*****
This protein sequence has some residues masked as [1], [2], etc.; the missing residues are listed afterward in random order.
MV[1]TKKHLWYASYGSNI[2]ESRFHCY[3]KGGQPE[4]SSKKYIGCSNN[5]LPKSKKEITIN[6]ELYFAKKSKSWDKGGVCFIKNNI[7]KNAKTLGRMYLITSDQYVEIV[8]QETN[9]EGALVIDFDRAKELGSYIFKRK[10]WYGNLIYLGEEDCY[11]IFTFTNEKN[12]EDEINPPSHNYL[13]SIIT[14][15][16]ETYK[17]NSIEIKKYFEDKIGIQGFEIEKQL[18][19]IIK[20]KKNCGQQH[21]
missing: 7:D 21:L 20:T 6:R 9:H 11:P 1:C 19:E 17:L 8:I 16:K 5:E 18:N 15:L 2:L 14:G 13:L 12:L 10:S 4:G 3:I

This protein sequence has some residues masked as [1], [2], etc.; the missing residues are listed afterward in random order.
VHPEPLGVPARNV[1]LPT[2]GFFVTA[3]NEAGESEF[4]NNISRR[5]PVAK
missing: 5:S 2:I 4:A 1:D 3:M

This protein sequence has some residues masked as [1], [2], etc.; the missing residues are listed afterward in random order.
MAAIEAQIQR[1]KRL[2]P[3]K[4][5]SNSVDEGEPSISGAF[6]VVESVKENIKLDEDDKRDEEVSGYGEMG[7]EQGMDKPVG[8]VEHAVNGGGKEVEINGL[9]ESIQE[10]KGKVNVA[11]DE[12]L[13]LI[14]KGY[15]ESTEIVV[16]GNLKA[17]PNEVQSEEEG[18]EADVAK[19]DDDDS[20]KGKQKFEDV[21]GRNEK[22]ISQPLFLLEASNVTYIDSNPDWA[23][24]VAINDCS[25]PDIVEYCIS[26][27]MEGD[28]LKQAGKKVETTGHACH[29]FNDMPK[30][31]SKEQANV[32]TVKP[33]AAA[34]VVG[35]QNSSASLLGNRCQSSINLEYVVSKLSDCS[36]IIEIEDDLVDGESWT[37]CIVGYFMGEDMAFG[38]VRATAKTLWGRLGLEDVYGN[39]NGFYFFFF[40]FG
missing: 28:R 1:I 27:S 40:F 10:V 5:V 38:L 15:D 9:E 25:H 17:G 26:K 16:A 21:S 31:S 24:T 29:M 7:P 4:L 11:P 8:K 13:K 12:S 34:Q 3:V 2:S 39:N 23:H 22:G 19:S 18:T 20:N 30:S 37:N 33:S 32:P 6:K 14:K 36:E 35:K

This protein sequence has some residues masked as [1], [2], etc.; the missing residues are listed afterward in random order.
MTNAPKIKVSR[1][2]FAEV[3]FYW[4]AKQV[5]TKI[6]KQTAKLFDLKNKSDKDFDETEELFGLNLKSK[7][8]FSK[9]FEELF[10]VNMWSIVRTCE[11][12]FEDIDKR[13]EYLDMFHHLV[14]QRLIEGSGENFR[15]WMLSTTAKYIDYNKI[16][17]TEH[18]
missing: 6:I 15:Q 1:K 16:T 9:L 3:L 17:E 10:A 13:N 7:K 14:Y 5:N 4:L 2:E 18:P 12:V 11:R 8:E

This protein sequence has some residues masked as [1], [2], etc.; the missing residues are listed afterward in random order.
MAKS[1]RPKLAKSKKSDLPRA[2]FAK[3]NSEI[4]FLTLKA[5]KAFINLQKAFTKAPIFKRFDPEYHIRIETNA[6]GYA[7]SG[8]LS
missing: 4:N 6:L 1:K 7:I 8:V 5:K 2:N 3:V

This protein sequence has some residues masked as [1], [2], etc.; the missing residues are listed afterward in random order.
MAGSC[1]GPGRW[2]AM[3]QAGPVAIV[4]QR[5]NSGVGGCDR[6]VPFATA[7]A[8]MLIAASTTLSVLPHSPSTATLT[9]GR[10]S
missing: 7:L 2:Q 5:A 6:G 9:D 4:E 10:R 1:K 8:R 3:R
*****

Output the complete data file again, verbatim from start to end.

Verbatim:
This protein sequence has some residues masked as [1], [2], etc.; the missing residues are listed afterward in random order.
MV[1]TKKHLWYASYGSNI[2]ESRFHCY[3]KGGQPE[4]SSKKYIGCSNN[5]LPKSKKEITIN[6]ELYFAKKSKSWDKGGVCFIKNNI[7]KNAKTLGRMYLITSDQYVEIV[8]QETN[9]EGALVIDFDRAKELGSYIFKRK[10]WYGNLIYLGEEDCY[11]IFTFTNEKN[12]EDEINPPSHNYL[13]SIIT[14][15][16]ETYK[17]NSIEIKKYFEDKIGIQGFEIEKQL[18][19]IIK[20]KKNCGQQH[21]
missing: 7:D 21:L 20:T 6:R 9:H 11:P 1:C 19:E 17:L 8:I 16:K 5:E 18:N 15:L 2:L 14:G 13:L 12:L 10:S 4:G 3:I

This protein sequence has some residues masked as [1], [2], etc.; the missing residues are listed afterward in random order.
VHPEPLGVPARNV[1]LPT[2]GFFVTA[3]NEAGESEF[4]NNISRR[5]PVAK
missing: 5:S 2:I 4:A 1:D 3:M

This protein sequence has some residues masked as [1], [2], etc.; the missing residues are listed afterward in random order.
MAAIEAQIQR[1]KRL[2]P[3]K[4][5]SNSVDEGEPSISGAF[6]VVESVKENIKLDEDDKRDEEVSGYGEMG[7]EQGMDKPVG[8]VEHAVNGGGKEVEINGL[9]ESIQE[10]KGKVNVA[11]DE[12]L[13]LI[14]KGY[15]ESTEIVV[16]GNLKA[17]PNEVQSEEEG[18]EADVAK[19]DDDDS[20]KGKQKFEDV[21]GRNEK[22]ISQPLFLLEASNVTYIDSNPDWA[23][24]VAINDCS[25]PDIVEYCIS[26][27]MEGD[28]LKQAGKKVETTGHACH[29]FNDMPK[30][31]SKEQANV[32]TVKP[33]AAA[34]VVG[35]QNSSASLLGNRCQSSINLEYVVSKLSDCS[36]IIEIEDDLVDGESWT[37]CIVGYFMGEDMAFG[38]VRATAKTLWGRLGLEDVYGN[39]NGFYFFFF[40]FG
missing: 28:R 1:I 27:S 40:F 10:V 5:V 38:L 15:D 9:E 25:H 17:G 26:K 16:A 21:S 31:S 24:T 29:M 7:P 4:L 11:P 8:K 13:K 12:S 34:Q 3:V 2:S 39:N 23:H 22:G 19:S 18:T 20:N 30:S 37:N 33:S 32:P 6:K 14:K 36:E 35:K

This protein sequence has some residues masked as [1], [2], etc.; the missing residues are listed afterward in random order.
MTNAPKIKVSR[1][2]FAEV[3]FYW[4]AKQV[5]TKI[6]KQTAKLFDLKNKSDKDFDETEELFGLNLKSK[7][8]FSK[9]FEELF[10]VNMWSIVRTCE[11][12]FEDIDKR[13]EYLDMFHHLV[14]QRLIEGSGENFR[15]WMLSTTAKYIDYNKI[16][17]TEH[18]
missing: 6:I 15:Q 1:K 16:T 9:L 3:L 17:E 10:A 13:N 7:K 14:Y 5:N 4:L 2:E 18:P 12:V 11:R 8:E

This protein sequence has some residues masked as [1], [2], etc.; the missing residues are listed afterward in random order.
MAKS[1]RPKLAKSKKSDLPRA[2]FAK[3]NSEI[4]FLTLKA[5]KAFINLQKAFTKAPIFKRFDPEYHIRIETNA[6]GYA[7]SG[8]LS
missing: 4:N 6:L 1:K 7:I 8:V 5:K 2:N 3:V

This protein sequence has some residues masked as [1], [2], etc.; the missing residues are listed afterward in random order.
MAGSC[1]GPGRW[2]AM[3]QAGPVAIV[4]QR[5]NSGVGGCDR[6]VPFATA[7]A[8]MLIAASTTLSVLPHSPSTATLT[9]GR[10]S
missing: 7:L 2:Q 5:A 6:G 9:D 4:E 10:R 1:K 8:R 3:R